• Rokavec, M., Öner, M.G., Li, H., Jackstadt, R., Jiang, L., Lodygin, D., Kaller, M., Horst, D., Ziegler, P.K., Schwitalla, S., Slotta-Huspenina, J., Bader, F.G., Greten, F.R., & Hermeking, H. (2014). IL-6R/STAT3/miR-34a feedback loop promotes EMT-mediated colorectal cancer invasion and metastasis. J Clin Invest, 124(4), 1853-1867. doi: 10.1172/jci73531
  • Schmidt, S., Gay, D., Uthe, F.W., Denk, S., Paauwe, M., Matthes, N., Diefenbacher, M.E., Bryson, S., Warrander, F.C., Erhard, F., Ade, C.P., Baluapuri, A., Walz, S., Jackstadt, R., Ford, C., Vlachogiannis, G., Valeri, N., Otto, C., Schülein-Völk, C., Maurus, K., Schmitz, W., Knight, J.R.P., Wolf, E., Strathdee, D., Schulze, A., Germer, C.T., Rosenwald, A., Sansom, O.J., Eilers, M., & Wiegering, A. (2019). A MYC-GCN2-eIF2α negative feedback loop limits protein synthesis to prevent MYC-dependent apoptosis in colorectal cancer. Nat Cell Biol, 21(11), 1413-1424. doi: 10.1038/s41556-019-0408-0
  • Shi, L., Jackstadt, R., Siemens, H., Li, H., Kirchner, T., & Hermeking, H. (2014). p53-induced miR-15a/16-1 and AP4 form a double-negative feedback loop to regulate epithelial-mesenchymal transition and metastasis in colorectal cancer. Cancer Res, 74(2), 532-542. doi: 10.1158/0008-5472.Can-13-2203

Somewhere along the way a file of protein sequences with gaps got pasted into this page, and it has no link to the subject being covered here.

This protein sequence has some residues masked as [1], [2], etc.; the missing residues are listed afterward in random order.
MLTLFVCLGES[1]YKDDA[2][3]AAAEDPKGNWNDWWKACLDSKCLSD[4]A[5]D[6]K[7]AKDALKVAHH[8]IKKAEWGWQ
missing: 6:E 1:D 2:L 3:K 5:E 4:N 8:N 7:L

• Siemens, H., Jackstadt, R., Hünten, S., Kaller, M., Menssen, A., Götz, U., & Hermeking, H. (2011). miR-34 and SNAIL form a double-negative feedback loop to regulate epithelial-mesenchymal transitions. Cell Cycle, 10(24), 4256-4271. doi: 10.4161/cc.10.24.18552
  • Siemens, H., Jackstadt, R., Kaller, M., & Hermeking, H. (2013). Repression of c-Kit by p53 is mediated by miR-34 and is associated with reduced chemoresistance, migration and stemness. Oncotarget, 4(9), 1399-1415. doi: 10.18632/oncotarget.1202
  • Siemens, H., Neumann, J., Jackstadt, R., Mansmann, U., Horst, D., Kirchner, T., & Hermeking, H. (2013). Detection of miR-34a promoter methylation in combination with elevated expression of c-Met and β-catenin predicts distant metastasis of colon cancer. Clin Cancer Res, 19(3), 710-720. doi: 10.1158/1078-0432.Ccr-12-1703